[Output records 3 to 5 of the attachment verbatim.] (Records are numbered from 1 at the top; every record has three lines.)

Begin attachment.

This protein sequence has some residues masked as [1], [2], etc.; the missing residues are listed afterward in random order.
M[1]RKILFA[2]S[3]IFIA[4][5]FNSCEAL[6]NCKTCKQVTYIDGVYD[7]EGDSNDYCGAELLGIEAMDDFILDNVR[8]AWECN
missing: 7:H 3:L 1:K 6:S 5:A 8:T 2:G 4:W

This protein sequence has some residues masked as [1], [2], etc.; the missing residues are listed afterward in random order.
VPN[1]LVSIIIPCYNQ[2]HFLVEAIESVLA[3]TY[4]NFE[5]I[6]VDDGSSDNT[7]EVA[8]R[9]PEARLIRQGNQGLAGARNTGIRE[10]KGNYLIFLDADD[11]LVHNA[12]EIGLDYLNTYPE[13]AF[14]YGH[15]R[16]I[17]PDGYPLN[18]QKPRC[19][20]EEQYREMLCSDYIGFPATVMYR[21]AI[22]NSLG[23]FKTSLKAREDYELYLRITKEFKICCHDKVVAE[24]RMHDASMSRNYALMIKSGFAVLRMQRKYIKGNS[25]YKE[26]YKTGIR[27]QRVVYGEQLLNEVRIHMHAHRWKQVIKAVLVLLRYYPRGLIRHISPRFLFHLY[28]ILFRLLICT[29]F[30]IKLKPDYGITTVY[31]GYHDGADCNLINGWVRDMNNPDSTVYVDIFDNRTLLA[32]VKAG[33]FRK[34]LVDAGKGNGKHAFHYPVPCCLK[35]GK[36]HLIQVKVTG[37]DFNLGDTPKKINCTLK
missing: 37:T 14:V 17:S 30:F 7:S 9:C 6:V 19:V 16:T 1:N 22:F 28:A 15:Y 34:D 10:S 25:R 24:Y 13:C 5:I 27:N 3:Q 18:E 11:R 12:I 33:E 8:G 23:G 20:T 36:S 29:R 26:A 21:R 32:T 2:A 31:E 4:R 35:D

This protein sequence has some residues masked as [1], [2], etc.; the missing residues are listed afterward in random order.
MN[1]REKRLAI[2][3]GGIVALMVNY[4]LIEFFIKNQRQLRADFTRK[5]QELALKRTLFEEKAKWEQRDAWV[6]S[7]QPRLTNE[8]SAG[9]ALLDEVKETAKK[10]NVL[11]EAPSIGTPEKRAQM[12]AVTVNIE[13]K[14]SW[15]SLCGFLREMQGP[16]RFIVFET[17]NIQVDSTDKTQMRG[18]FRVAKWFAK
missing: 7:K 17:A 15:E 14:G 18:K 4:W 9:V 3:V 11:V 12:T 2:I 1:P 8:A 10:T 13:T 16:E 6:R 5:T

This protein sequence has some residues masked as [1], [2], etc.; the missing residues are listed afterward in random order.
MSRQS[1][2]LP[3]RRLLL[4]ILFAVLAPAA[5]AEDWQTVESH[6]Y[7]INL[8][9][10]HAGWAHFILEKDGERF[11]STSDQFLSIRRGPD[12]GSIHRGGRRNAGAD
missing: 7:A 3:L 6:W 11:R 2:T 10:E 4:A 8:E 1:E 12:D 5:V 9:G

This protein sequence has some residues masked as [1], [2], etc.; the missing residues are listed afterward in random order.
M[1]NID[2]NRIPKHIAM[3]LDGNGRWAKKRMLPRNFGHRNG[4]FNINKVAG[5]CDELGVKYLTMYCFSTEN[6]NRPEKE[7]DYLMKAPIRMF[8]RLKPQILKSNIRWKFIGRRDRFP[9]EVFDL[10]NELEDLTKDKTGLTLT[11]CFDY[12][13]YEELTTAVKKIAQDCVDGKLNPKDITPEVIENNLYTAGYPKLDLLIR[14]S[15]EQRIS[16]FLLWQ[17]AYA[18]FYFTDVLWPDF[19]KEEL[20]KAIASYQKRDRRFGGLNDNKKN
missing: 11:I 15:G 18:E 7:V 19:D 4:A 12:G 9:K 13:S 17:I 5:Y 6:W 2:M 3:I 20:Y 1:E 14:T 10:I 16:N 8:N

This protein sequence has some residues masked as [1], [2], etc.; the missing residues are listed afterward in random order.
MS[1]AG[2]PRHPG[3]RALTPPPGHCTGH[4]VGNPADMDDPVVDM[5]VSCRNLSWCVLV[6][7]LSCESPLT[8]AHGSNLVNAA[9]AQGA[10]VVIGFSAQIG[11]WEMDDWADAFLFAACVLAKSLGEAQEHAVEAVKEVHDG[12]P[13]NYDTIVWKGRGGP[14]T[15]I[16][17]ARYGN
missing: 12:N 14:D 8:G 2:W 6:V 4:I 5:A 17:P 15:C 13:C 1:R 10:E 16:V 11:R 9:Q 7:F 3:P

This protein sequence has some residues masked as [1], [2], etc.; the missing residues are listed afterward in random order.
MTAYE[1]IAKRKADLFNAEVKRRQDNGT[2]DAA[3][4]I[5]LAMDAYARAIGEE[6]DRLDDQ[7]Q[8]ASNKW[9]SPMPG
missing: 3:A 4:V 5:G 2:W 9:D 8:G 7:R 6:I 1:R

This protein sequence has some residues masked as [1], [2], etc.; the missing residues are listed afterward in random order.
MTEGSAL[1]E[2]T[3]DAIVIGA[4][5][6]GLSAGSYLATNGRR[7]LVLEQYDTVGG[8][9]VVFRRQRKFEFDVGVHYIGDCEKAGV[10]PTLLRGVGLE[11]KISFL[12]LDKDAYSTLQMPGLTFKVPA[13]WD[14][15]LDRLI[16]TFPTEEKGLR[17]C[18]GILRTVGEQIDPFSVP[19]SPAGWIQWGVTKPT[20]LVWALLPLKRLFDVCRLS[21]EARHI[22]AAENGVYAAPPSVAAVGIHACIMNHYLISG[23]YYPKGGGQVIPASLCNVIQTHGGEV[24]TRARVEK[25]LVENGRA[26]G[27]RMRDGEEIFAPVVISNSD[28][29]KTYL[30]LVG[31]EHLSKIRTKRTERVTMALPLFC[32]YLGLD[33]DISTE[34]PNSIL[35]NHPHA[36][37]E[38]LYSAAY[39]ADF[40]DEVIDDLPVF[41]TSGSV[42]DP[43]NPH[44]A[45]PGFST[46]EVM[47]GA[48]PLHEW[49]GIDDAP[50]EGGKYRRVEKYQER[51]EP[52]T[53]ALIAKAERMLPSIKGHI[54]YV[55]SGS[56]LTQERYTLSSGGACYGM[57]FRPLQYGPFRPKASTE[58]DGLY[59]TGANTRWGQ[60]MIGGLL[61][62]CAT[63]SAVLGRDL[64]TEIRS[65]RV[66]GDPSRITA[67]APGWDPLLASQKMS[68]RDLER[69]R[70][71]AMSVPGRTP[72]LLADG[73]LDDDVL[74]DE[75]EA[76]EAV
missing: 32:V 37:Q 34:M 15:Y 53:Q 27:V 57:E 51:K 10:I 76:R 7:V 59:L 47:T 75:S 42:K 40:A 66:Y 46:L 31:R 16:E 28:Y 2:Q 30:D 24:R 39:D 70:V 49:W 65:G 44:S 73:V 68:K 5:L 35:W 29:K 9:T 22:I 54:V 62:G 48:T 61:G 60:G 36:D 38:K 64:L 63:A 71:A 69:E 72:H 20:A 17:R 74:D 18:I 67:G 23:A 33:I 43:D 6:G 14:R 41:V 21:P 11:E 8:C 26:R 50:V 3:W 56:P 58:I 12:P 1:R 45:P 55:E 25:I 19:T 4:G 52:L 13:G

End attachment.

This protein sequence has some residues masked as [1], [2], etc.; the missing residues are listed afterward in random order.
MN[1]REKRLAI[2][3]GGIVALMVNY[4]LIEFFIKNQRQLRADFTRK[5]QELALKRTLFEEKAKWEQRDAWV[6]S[7]QPRLTNE[8]SAG[9]ALLDEVKETAKK[10]NVL[11]EAPSIGTPEKRAQM[12]AVTVNIE[13]K[14]SW[15]SLCGFLREMQGP[16]RFIVFET[17]NIQVDSTDKTQMRG[18]FRVAKWFAK
missing: 7:K 17:A 15:E 14:G 18:K 4:W 9:V 3:V 11:V 12:T 2:I 1:P 8:A 10:T 13:T 16:E 6:R 5:T

This protein sequence has some residues masked as [1], [2], etc.; the missing residues are listed afterward in random order.
MSRQS[1][2]LP[3]RRLLL[4]ILFAVLAPAA[5]AEDWQTVESH[6]Y[7]INL[8][9][10]HAGWAHFILEKDGERF[11]STSDQFLSIRRGPD[12]GSIHRGGRRNAGAD
missing: 7:A 3:L 6:W 11:R 2:T 10:E 4:A 8:E 1:E 12:D 5:V 9:G

This protein sequence has some residues masked as [1], [2], etc.; the missing residues are listed afterward in random order.
M[1]NID[2]NRIPKHIAM[3]LDGNGRWAKKRMLPRNFGHRNG[4]FNINKVAG[5]CDELGVKYLTMYCFSTEN[6]NRPEKE[7]DYLMKAPIRMF[8]RLKPQILKSNIRWKFIGRRDRFP[9]EVFDL[10]NELEDLTKDKTGLTLT[11]CFDY[12][13]YEELTTAVKKIAQDCVDGKLNPKDITPEVIENNLYTAGYPKLDLLIR[14]S[15]EQRIS[16]FLLWQ[17]AYA[18]FYFTDVLWPDF[19]KEEL[20]KAIASYQKRDRRFGGLNDNKKN
missing: 11:I 15:G 18:E 7:V 19:D 4:A 12:G 9:K 13:S 17:I 5:Y 6:W 2:M 3:I 20:Y 1:E 14:T 10:I 16:N 8:N